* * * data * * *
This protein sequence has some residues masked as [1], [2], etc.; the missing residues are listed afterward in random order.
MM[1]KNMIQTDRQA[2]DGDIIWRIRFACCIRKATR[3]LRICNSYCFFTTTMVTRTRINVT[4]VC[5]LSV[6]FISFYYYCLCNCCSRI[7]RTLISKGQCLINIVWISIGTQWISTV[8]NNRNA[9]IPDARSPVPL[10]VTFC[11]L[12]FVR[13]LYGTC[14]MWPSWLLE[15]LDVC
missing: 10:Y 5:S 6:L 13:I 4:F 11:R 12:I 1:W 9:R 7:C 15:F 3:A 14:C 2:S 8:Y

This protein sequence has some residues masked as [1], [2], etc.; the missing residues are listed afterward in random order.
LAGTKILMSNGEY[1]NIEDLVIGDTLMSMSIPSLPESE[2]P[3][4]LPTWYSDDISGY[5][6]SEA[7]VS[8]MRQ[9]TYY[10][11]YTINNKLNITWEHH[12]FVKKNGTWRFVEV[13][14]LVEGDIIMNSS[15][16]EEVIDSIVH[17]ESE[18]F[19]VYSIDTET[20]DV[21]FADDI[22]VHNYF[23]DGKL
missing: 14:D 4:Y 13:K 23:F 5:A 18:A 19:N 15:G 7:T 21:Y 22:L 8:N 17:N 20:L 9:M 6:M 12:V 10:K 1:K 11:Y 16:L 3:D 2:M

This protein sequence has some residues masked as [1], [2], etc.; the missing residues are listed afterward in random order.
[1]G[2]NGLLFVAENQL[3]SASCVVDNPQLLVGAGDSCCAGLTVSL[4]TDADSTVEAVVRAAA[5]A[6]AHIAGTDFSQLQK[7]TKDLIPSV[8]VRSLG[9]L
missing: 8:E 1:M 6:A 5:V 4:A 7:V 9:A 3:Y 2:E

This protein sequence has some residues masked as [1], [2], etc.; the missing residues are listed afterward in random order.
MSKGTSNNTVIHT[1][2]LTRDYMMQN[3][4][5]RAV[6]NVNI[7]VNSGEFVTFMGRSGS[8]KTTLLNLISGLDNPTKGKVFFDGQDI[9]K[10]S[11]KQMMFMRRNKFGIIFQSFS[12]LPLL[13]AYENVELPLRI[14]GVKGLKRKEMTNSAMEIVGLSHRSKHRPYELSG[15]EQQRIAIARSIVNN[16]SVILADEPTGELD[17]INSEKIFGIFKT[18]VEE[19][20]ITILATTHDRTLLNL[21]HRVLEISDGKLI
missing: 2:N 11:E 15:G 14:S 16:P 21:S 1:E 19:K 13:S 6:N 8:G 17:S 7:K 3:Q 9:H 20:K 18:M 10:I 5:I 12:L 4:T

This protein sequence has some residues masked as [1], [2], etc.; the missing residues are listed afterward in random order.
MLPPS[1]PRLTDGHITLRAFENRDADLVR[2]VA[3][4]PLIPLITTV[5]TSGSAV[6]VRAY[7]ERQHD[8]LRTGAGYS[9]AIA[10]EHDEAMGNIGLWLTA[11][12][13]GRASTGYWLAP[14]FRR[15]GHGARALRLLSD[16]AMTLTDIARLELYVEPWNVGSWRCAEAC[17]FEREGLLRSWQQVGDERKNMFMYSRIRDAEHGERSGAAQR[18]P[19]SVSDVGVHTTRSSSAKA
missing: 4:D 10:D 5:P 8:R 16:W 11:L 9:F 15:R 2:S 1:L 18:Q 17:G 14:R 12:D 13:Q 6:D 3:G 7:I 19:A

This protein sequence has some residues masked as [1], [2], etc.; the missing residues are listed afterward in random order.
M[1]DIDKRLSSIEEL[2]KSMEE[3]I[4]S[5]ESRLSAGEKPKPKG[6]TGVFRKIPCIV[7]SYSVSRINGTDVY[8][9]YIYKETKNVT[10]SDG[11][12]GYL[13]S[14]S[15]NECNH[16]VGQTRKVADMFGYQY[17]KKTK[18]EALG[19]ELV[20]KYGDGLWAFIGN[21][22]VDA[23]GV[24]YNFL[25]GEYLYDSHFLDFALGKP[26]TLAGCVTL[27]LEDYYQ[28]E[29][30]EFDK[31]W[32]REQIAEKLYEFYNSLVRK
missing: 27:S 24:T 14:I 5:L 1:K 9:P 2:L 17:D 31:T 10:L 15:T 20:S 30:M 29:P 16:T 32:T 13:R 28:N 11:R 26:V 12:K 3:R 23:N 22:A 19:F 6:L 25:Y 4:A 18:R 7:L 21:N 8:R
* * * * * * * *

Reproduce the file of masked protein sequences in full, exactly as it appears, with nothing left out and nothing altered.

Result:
This protein sequence has some residues masked as [1], [2], etc.; the missing residues are listed afterward in random order.
MM[1]KNMIQTDRQA[2]DGDIIWRIRFACCIRKATR[3]LRICNSYCFFTTTMVTRTRINVT[4]VC[5]LSV[6]FISFYYYCLCNCCSRI[7]RTLISKGQCLINIVWISIGTQWISTV[8]NNRNA[9]IPDARSPVPL[10]VTFC[11]L[12]FVR[13]LYGTC[14]MWPSWLLE[15]LDVC
missing: 10:Y 5:S 6:L 13:I 4:F 11:R 12:I 1:W 9:R 7:C 15:F 3:A 14:C 2:S 8:Y

This protein sequence has some residues masked as [1], [2], etc.; the missing residues are listed afterward in random order.
LAGTKILMSNGEY[1]NIEDLVIGDTLMSMSIPSLPESE[2]P[3][4]LPTWYSDDISGY[5][6]SEA[7]VS[8]MRQ[9]TYY[10][11]YTINNKLNITWEHH[12]FVKKNGTWRFVEV[13][14]LVEGDIIMNSS[15][16]EEVIDSIVH[17]ESE[18]F[19]VYSIDTET[20]DV[21]FADDI[22]VHNYF[23]DGKL
missing: 14:D 4:Y 13:K 23:F 5:A 18:A 19:N 15:G 7:T 21:Y 22:L 8:N 17:N 20:L 9:M 6:M 12:V 10:K 1:K 11:Y 16:L 3:D 2:M

This protein sequence has some residues masked as [1], [2], etc.; the missing residues are listed afterward in random order.
[1]G[2]NGLLFVAENQL[3]SASCVVDNPQLLVGAGDSCCAGLTVSL[4]TDADSTVEAVVRAAA[5]A[6]AHIAGTDFSQLQK[7]TKDLIPSV[8]VRSLG[9]L
missing: 8:E 1:M 6:A 5:V 4:A 7:V 9:A 3:Y 2:E

This protein sequence has some residues masked as [1], [2], etc.; the missing residues are listed afterward in random order.
MSKGTSNNTVIHT[1][2]LTRDYMMQN[3][4][5]RAV[6]NVNI[7]VNSGEFVTFMGRSGS[8]KTTLLNLISGLDNPTKGKVFFDGQDI[9]K[10]S[11]KQMMFMRRNKFGIIFQSFS[12]LPLL[13]AYENVELPLRI[14]GVKGLKRKEMTNSAMEIVGLSHRSKHRPYELSG[15]EQQRIAIARSIVNN[16]SVILADEPTGELD[17]INSEKIFGIFKT[18]VEE[19][20]ITILATTHDRTLLNL[21]HRVLEISDGKLI
missing: 2:N 11:E 15:G 14:S 16:P 21:S 1:E 19:K 13:S 6:N 8:G 17:S 7:K 3:Q 9:H 20:K 18:M 10:I 5:I 12:L 4:T

This protein sequence has some residues masked as [1], [2], etc.; the missing residues are listed afterward in random order.
MLPPS[1]PRLTDGHITLRAFENRDADLVR[2]VA[3][4]PLIPLITTV[5]TSGSAV[6]VRAY[7]ERQHD[8]LRTGAGYS[9]AIA[10]EHDEAMGNIGLWLTA[11][12][13]GRASTGYWLAP[14]FRR[15]GHGARALRLLSD[16]AMTLTDIARLELYVEPWNVGSWRCAEAC[17]FEREGLLRSWQQVGDERKNMFMYSRIRDAEHGERSGAAQR[18]P[19]SVSDVGVHTTRSSSAKA
missing: 4:D 10:D 5:P 8:R 16:W 11:L 9:F 15:R 2:S 1:L 18:Q 17:G 14:R 12:D 13:Q 6:D 3:G 7:I 19:A

This protein sequence has some residues masked as [1], [2], etc.; the missing residues are listed afterward in random order.
M[1]DIDKRLSSIEEL[2]KSMEE[3]I[4]S[5]ESRLSAGEKPKPKG[6]TGVFRKIPCIV[7]SYSVSRINGTDVY[8][9]YIYKETKNVT[10]SDG[11][12]GYL[13]S[14]S[15]NECNH[16]VGQTRKVADMFGYQY[17]KKTK[18]EALG[19]ELV[20]KYGDGLWAFIGN[21][22]VDA[23]GV[24]YNFL[25]GEYLYDSHFLDFALGKP[26]TLAGCVTL[27]LEDYYQ[28]E[29][30]EFDK[31]W[32]REQIAEKLYEFYNSLVRK
missing: 27:S 24:T 14:I 5:L 1:K 9:P 2:L 17:D 31:T 10:L 15:T 20:S 30:M 29:P 16:T 32:T 13:R 28:N 11:R 26:V 12:K 3:R 23:N 22:A 19:F 6:L 25:Y 4:A 18:R 7:L 21:N 8:R